drush pm:security output:
drush pm:security [warning] One or more of your dependencies has an outstanding security update. [notice] Try running: composer require drupal/admin_toolbar drupal/core --update-with-dependencies [notice] If that fails due to a conflict then you must update one or more root dependencies. +----------------------+-------------------+ | Name | Installed Version | +----------------------+-------------------+ | drupal/admin_toolbar | 2.4.0 | | drupal/core | 8.9.13 | +----------------------+-------------------+
The second command
drush pm:security-php checks the non-Drupal packages for security updates. Those are typically PHP libraries that are downloaded as dependencies for Drupal core and modules, and are stored in the vendor directory of your website.
To see the list of all available options for these commands, refer to the official Drush documentation.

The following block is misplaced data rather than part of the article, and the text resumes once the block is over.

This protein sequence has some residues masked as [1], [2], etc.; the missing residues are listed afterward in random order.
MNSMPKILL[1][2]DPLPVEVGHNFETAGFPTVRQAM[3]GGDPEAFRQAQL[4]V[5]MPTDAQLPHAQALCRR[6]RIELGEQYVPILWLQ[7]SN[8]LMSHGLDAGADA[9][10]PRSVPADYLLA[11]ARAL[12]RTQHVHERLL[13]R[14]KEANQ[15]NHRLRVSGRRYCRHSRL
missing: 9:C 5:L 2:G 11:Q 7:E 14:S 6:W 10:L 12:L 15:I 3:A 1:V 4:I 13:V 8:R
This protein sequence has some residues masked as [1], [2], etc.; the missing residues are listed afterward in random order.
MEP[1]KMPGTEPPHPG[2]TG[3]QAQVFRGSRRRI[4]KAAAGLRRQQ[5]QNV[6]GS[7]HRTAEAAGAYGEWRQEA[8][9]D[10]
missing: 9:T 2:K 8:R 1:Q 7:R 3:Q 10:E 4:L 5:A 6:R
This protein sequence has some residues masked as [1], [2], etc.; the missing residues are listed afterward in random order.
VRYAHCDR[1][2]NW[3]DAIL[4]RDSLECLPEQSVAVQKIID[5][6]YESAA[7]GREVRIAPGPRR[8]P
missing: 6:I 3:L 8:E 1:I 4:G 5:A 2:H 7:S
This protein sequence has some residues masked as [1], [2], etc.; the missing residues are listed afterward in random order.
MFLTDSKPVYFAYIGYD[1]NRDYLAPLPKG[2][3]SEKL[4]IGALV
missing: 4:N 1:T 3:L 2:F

Drush comes with a suite of project manager commands to aid in the management of a site's modules and themes. Drush
pm commands are useful for enabling and disabling modules, getting a list of extensions, and checking for security updates of Drupal packages and their dependencies.
Further your understanding
- Use Drush to create a CSV file listing all the currently enabled, non-core, modules on your site.
- What happens if you use Drush to enable a module like json_api that has dependencies, but you don't specify the dependencies? What happens if you do?